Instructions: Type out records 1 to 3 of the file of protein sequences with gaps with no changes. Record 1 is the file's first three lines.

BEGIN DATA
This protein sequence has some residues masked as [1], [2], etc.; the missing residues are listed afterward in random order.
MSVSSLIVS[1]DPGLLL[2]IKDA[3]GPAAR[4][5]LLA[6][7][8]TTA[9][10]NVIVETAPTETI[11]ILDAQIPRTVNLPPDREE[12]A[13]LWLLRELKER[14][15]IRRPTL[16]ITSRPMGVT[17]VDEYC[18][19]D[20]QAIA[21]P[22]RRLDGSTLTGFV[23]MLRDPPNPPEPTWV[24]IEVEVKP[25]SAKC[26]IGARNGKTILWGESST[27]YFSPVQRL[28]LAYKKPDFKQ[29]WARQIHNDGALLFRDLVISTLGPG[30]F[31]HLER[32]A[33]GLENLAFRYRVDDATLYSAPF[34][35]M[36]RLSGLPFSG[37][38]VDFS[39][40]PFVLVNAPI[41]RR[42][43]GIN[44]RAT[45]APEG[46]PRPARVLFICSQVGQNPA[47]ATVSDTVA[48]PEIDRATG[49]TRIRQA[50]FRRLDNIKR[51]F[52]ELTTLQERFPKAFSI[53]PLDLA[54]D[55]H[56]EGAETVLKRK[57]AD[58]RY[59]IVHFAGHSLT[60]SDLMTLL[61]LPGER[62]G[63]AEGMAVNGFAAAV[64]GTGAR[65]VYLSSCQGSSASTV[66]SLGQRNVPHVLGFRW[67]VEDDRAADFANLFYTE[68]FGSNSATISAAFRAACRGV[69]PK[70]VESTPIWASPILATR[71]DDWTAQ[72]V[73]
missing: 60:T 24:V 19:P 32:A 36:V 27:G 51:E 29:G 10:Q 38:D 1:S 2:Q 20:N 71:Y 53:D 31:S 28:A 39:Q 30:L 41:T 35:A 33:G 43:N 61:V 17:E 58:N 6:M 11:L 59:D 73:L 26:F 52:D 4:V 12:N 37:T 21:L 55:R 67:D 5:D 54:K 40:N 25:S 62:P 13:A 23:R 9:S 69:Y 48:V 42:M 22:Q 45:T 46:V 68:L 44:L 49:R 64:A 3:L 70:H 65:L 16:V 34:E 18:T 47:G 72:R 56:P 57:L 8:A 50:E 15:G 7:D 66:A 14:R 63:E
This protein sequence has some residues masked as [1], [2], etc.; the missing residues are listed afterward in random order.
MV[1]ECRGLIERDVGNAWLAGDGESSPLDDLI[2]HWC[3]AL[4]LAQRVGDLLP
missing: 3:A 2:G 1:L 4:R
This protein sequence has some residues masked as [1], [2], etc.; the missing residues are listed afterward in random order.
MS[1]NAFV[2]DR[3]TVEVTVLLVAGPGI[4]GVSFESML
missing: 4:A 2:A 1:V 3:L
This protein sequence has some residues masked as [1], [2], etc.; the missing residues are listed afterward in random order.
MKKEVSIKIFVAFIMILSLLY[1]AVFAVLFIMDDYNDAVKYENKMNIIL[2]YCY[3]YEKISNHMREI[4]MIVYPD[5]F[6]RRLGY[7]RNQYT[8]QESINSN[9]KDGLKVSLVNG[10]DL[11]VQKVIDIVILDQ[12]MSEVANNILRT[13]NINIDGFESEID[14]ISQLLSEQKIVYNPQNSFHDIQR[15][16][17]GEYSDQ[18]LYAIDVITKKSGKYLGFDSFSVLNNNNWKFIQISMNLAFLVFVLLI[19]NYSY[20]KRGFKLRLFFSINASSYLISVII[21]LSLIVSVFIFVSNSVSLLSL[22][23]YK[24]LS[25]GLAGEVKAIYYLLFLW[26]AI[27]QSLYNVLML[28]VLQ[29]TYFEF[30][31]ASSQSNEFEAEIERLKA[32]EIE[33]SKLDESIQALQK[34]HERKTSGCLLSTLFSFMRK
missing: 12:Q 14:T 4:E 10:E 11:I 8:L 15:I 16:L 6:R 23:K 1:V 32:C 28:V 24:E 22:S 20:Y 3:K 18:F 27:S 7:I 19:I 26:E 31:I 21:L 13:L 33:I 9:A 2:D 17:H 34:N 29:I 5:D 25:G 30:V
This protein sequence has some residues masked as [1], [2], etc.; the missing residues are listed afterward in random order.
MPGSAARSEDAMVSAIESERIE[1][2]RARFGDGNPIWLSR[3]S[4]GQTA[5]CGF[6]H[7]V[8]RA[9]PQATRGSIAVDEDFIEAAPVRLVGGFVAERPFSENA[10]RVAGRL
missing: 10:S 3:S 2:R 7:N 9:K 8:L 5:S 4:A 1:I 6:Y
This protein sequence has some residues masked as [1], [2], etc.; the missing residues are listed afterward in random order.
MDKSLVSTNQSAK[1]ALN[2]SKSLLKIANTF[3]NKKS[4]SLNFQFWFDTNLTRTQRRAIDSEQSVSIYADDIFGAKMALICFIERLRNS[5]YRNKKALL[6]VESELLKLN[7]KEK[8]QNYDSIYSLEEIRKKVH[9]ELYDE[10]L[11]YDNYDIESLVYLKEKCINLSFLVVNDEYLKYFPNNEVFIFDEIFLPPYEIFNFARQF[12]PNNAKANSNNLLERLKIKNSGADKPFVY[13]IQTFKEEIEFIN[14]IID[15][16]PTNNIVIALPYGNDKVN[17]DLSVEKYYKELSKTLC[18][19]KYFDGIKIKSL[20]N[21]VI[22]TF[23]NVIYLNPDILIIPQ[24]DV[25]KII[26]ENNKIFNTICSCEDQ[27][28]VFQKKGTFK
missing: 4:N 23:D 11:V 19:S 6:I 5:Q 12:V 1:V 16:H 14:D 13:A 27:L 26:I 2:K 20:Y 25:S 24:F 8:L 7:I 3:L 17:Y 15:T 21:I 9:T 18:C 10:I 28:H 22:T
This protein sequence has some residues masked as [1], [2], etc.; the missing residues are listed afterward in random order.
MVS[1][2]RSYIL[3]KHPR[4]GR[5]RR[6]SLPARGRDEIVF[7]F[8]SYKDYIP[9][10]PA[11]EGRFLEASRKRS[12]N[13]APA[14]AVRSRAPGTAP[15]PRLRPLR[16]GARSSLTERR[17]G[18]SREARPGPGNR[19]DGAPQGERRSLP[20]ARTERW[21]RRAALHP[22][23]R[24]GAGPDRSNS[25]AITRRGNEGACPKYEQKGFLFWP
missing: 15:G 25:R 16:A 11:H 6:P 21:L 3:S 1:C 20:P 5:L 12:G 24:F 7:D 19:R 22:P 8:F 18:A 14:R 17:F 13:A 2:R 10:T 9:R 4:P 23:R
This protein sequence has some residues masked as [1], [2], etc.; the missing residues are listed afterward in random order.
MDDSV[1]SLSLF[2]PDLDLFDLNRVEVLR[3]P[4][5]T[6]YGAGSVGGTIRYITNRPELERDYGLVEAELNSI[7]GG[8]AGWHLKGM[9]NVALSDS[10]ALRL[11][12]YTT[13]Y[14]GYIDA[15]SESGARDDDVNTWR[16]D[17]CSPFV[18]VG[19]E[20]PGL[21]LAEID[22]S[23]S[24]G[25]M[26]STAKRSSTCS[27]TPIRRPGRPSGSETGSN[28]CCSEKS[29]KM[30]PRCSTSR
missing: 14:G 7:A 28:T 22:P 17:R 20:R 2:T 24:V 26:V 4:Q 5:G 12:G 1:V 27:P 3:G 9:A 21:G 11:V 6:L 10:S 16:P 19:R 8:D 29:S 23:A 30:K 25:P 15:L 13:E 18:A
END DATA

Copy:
This protein sequence has some residues masked as [1], [2], etc.; the missing residues are listed afterward in random order.
MSVSSLIVS[1]DPGLLL[2]IKDA[3]GPAAR[4][5]LLA[6][7][8]TTA[9][10]NVIVETAPTETI[11]ILDAQIPRTVNLPPDREE[12]A[13]LWLLRELKER[14][15]IRRPTL[16]ITSRPMGVT[17]VDEYC[18][19]D[20]QAIA[21]P[22]RRLDGSTLTGFV[23]MLRDPPNPPEPTWV[24]IEVEVKP[25]SAKC[26]IGARNGKTILWGESST[27]YFSPVQRL[28]LAYKKPDFKQ[29]WARQIHNDGALLFRDLVISTLGPG[30]F[31]HLER[32]A[33]GLENLAFRYRVDDATLYSAPF[34][35]M[36]RLSGLPFSG[37][38]VDFS[39][40]PFVLVNAPI[41]RR[42][43]GIN[44]RAT[45]APEG[46]PRPARVLFICSQVGQNPA[47]ATVSDTVA[48]PEIDRATG[49]TRIRQA[50]FRRLDNIKR[51]F[52]ELTTLQERFPKAFSI[53]PLDLA[54]D[55]H[56]EGAETVLKRK[57]AD[58]RY[59]IVHFAGHSLT[60]SDLMTLL[61]LPGER[62]G[63]AEGMAVNGFAAAV[64]GTGAR[65]VYLSSCQGSSASTV[66]SLGQRNVPHVLGFRW[67]VEDDRAADFANLFYTE[68]FGSNSATISAAFRAACRGV[69]PK[70]VESTPIWASPILATR[71]DDWTAQ[72]V[73]
missing: 60:T 24:V 19:P 32:A 36:V 27:G 51:E 29:G 10:Q 38:D 1:S 2:Q 20:N 71:Y 53:D 31:S 28:A 39:Q 30:L 41:T 35:A 33:G 43:N 61:V 17:E 58:N 6:M 11:L 59:D 73:L 26:F 52:D 4:V 12:N 37:T 21:L 55:R 67:D 5:D 54:K 40:N 25:S 62:P 13:A 23:R 9:S 69:Y 48:V 42:M 22:Q 45:T 46:V 68:L 44:L 49:R 64:A 3:L 70:H 65:L 16:V 34:E 18:T 47:G 72:R 56:P 57:L 8:A 50:E 15:G 7:D 66:A 14:R 63:E
This protein sequence has some residues masked as [1], [2], etc.; the missing residues are listed afterward in random order.
MV[1]ECRGLIERDVGNAWLAGDGESSPLDDLI[2]HWC[3]AL[4]LAQRVGDLLP
missing: 3:A 2:G 1:L 4:R
This protein sequence has some residues masked as [1], [2], etc.; the missing residues are listed afterward in random order.
MS[1]NAFV[2]DR[3]TVEVTVLLVAGPGI[4]GVSFESML
missing: 4:A 2:A 1:V 3:L